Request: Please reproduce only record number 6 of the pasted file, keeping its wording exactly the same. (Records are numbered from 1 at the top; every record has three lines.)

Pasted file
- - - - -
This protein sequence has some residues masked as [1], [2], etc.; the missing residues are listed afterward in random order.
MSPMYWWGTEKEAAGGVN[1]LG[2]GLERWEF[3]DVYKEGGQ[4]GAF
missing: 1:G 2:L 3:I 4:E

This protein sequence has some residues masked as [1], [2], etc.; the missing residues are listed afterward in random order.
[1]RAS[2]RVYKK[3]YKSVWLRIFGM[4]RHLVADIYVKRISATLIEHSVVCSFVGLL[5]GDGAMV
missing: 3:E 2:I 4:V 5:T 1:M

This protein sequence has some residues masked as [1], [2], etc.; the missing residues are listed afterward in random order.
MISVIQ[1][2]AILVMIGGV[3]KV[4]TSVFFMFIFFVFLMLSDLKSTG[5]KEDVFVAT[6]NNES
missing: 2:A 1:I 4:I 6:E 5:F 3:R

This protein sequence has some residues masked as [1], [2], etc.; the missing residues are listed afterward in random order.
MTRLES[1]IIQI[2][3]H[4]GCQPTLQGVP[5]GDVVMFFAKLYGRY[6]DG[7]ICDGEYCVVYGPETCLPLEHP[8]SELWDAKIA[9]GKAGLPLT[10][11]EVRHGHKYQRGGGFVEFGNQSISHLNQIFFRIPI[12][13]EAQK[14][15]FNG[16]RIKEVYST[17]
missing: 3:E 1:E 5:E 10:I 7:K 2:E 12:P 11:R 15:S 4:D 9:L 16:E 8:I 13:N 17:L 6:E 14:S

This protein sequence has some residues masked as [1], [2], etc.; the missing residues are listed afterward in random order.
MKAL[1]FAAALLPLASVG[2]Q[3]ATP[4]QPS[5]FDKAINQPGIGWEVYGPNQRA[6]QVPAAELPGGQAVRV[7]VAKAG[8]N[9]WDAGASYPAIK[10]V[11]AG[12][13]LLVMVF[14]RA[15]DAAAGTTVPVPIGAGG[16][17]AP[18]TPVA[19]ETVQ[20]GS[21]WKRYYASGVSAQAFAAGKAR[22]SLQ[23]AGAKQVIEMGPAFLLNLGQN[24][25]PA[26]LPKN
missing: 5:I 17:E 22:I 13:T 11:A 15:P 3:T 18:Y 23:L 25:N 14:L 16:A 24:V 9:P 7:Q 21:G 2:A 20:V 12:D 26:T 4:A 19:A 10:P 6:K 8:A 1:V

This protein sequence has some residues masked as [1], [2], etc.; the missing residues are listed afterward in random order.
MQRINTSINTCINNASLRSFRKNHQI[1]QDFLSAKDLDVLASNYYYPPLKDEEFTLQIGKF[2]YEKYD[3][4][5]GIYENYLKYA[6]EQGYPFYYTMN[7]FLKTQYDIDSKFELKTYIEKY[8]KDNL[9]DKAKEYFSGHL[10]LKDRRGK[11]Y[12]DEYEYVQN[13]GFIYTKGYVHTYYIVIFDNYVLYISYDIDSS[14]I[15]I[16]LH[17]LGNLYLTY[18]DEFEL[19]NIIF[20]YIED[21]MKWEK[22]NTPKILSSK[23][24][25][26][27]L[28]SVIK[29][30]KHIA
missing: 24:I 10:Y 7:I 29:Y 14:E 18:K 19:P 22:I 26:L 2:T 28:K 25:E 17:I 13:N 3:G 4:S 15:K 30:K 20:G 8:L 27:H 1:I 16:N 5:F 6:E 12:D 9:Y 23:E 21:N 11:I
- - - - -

This protein sequence has some residues masked as [1], [2], etc.; the missing residues are listed afterward in random order.
MQRINTSINTCINNASLRSFRKNHQI[1]QDFLSAKDLDVLASNYYYPPLKDEEFTLQIGKF[2]YEKYD[3][4][5]GIYENYLKYA[6]EQGYPFYYTMN[7]FLKTQYDIDSKFELKTYIEKY[8]KDNL[9]DKAKEYFSGHL[10]LKDRRGK[11]Y[12]DEYEYVQN[13]GFIYTKGYVHTYYIVIFDNYVLYISYDIDSS[14]I[15]I[16]LH[17]LGNLYLTY[18]DEFEL[19]NIIF[20]YIED[21]MKWEK[22]NTPKILSSK[23][24][25][26][27]L[28]SVIK[29][30]KHIA
missing: 24:I 10:Y 7:I 29:Y 14:E 18:K 19:P 22:I 26:L 2:T 28:K 25:E 17:I 13:N 3:G 4:S 15:K 30:K 20:G 8:L 27:H 1:I 16:N 5:F 6:E 12:D 9:Y 23:E 21:N 11:I